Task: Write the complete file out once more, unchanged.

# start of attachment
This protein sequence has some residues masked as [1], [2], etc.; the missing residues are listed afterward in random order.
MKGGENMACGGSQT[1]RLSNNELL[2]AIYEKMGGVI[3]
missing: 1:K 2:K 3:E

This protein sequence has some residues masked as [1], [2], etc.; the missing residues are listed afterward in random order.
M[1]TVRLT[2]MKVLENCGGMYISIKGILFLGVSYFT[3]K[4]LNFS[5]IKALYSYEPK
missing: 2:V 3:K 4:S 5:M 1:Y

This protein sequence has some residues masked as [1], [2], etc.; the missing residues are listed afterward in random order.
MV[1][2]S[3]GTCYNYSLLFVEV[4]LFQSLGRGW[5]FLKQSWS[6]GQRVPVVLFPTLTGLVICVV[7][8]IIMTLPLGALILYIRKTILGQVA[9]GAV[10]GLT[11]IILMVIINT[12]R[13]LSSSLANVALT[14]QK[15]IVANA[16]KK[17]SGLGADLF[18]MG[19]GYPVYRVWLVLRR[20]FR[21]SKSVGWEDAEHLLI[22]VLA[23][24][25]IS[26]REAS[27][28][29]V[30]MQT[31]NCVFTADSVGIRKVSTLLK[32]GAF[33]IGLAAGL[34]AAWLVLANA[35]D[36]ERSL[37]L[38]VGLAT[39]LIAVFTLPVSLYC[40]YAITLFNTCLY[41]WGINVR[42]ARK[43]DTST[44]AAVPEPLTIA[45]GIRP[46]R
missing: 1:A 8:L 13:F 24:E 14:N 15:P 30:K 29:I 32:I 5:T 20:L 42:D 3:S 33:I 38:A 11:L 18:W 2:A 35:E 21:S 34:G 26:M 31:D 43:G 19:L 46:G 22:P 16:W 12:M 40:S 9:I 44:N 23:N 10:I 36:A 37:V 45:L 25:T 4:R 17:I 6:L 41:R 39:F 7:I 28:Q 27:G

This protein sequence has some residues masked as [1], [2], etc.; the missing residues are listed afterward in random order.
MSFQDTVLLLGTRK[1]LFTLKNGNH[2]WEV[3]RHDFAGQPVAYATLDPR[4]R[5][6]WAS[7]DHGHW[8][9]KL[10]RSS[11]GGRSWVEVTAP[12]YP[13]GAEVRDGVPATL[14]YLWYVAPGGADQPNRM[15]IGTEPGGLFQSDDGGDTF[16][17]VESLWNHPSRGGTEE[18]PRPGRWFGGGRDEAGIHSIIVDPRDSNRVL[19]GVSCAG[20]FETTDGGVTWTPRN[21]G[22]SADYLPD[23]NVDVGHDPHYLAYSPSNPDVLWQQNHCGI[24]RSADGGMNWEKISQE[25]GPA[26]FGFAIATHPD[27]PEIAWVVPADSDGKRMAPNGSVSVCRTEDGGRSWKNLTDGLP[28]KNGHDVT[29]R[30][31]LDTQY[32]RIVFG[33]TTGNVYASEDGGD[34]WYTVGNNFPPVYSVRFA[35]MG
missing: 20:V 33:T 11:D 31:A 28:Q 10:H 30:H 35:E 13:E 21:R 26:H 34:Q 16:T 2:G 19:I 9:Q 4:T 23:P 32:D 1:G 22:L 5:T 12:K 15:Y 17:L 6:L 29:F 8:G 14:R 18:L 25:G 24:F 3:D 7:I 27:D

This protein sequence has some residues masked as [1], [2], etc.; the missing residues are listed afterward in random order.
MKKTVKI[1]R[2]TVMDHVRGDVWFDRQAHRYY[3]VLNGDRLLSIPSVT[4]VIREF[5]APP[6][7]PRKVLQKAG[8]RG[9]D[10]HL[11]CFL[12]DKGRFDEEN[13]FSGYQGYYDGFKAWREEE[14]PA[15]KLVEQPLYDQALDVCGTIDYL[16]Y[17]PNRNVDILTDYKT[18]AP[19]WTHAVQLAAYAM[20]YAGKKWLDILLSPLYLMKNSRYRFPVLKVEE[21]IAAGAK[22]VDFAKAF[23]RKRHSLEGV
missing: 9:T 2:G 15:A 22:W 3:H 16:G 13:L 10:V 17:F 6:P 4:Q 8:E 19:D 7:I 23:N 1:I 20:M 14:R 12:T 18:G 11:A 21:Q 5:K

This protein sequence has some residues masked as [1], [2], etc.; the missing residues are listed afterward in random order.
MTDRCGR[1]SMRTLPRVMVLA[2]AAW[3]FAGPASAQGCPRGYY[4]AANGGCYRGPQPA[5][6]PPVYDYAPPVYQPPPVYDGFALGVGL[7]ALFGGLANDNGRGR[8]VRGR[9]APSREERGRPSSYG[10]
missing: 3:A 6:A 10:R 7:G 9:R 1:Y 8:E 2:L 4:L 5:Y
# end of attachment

This protein sequence has some residues masked as [1], [2], etc.; the missing residues are listed afterward in random order.
MKGGENMACGGSQT[1]RLSNNELL[2]AIYEKMGGVI[3]
missing: 1:K 2:K 3:E

This protein sequence has some residues masked as [1], [2], etc.; the missing residues are listed afterward in random order.
M[1]TVRLT[2]MKVLENCGGMYISIKGILFLGVSYFT[3]K[4]LNFS[5]IKALYSYEPK
missing: 2:V 3:K 4:S 5:M 1:Y

This protein sequence has some residues masked as [1], [2], etc.; the missing residues are listed afterward in random order.
MV[1][2]S[3]GTCYNYSLLFVEV[4]LFQSLGRGW[5]FLKQSWS[6]GQRVPVVLFPTLTGLVICVV[7][8]IIMTLPLGALILYIRKTILGQVA[9]GAV[10]GLT[11]IILMVIINT[12]R[13]LSSSLANVALT[14]QK[15]IVANA[16]KK[17]SGLGADLF[18]MG[19]GYPVYRVWLVLRR[20]FR[21]SKSVGWEDAEHLLI[22]VLA[23][24][25]IS[26]REAS[27][28][29]V[30]MQT[31]NCVFTADSVGIRKVSTLLK[32]GAF[33]IGLAAGL[34]AAWLVLANA[35]D[36]ERSL[37]L[38]VGLAT[39]LIAVFTLPVSLYC[40]YAITLFNTCLY[41]WGINVR[42]ARK[43]DTST[44]AAVPEPLTIA[45]GIRP[46]R
missing: 1:A 8:L 13:F 24:E 14:N 15:P 30:K 29:I 32:I 5:T 20:L 42:D 3:S 33:I 38:A 11:L 18:W 2:A 35:E 21:S 34:G 26:M 31:D 43:G 19:L 46:G 22:P 16:W 12:M 40:S 9:I 44:N 23:N 10:I 36:A 37:V 45:L 25:T 4:R 17:I 6:L 41:R 39:F 7:I 28:Q 27:G

This protein sequence has some residues masked as [1], [2], etc.; the missing residues are listed afterward in random order.
MSFQDTVLLLGTRK[1]LFTLKNGNH[2]WEV[3]RHDFAGQPVAYATLDPR[4]R[5][6]WAS[7]DHGHW[8][9]KL[10]RSS[11]GGRSWVEVTAP[12]YP[13]GAEVRDGVPATL[14]YLWYVAPGGADQPNRM[15]IGTEPGGLFQSDDGGDTF[16][17]VESLWNHPSRGGTEE[18]PRPGRWFGGGRDEAGIHSIIVDPRDSNRVL[19]GVSCAG[20]FETTDGGVTWTPRN[21]G[22]SADYLPD[23]NVDVGHDPHYLAYSPSNPDVLWQQNHCGI[24]RSADGGMNWEKISQE[25]GPA[26]FGFAIATHPD[27]PEIAWVVPADSDGKRMAPNGSVSVCRTEDGGRSWKNLTDGLP[28]KNGHDVT[29]R[30][31]LDTQY[32]RIVFG[33]TTGNVYASEDGGD[34]WYTVGNNFPPVYSVRFA[35]MG
missing: 20:V 33:T 11:D 31:A 28:Q 10:H 30:H 35:E 13:E 21:R 26:H 34:Q 16:T 2:G 19:I 9:Q 4:T 23:P 32:D 1:G 22:L 5:T 12:K 15:Y 17:L 6:L 29:F 8:G 14:R 18:L 25:G 24:F 3:D 7:I 27:D

This protein sequence has some residues masked as [1], [2], etc.; the missing residues are listed afterward in random order.
MKKTVKI[1]R[2]TVMDHVRGDVWFDRQAHRYY[3]VLNGDRLLSIPSVT[4]VIREF[5]APP[6][7]PRKVLQKAG[8]RG[9]D[10]HL[11]CFL[12]DKGRFDEEN[13]FSGYQGYYDGFKAWREEE[14]PA[15]KLVEQPLYDQALDVCGTIDYL[16]Y[17]PNRNVDILTDYKT[18]AP[19]WTHAVQLAAYAM[20]YAGKKWLDILLSPLYLMKNSRYRFPVLKVEE[21]IAAGAK[22]VDFAKAF[23]RKRHSLEGV
missing: 9:T 2:G 15:A 22:W 3:H 16:G 13:L 10:V 17:F 6:P 4:Q 8:E 19:D 7:I 23:N 1:I 20:M 14:R 12:T 18:G 11:A 21:Q 5:K

This protein sequence has some residues masked as [1], [2], etc.; the missing residues are listed afterward in random order.
MTDRCGR[1]SMRTLPRVMVLA[2]AAW[3]FAGPASAQGCPRGYY[4]AANGGCYRGPQPA[5][6]PPVYDYAPPVYQPPPVYDGFALGVGL[7]ALFGGLANDNGRGR[8]VRGR[9]APSREERGRPSSYG[10]
missing: 3:A 6:A 10:R 7:G 9:R 1:Y 8:E 2:L 4:L 5:Y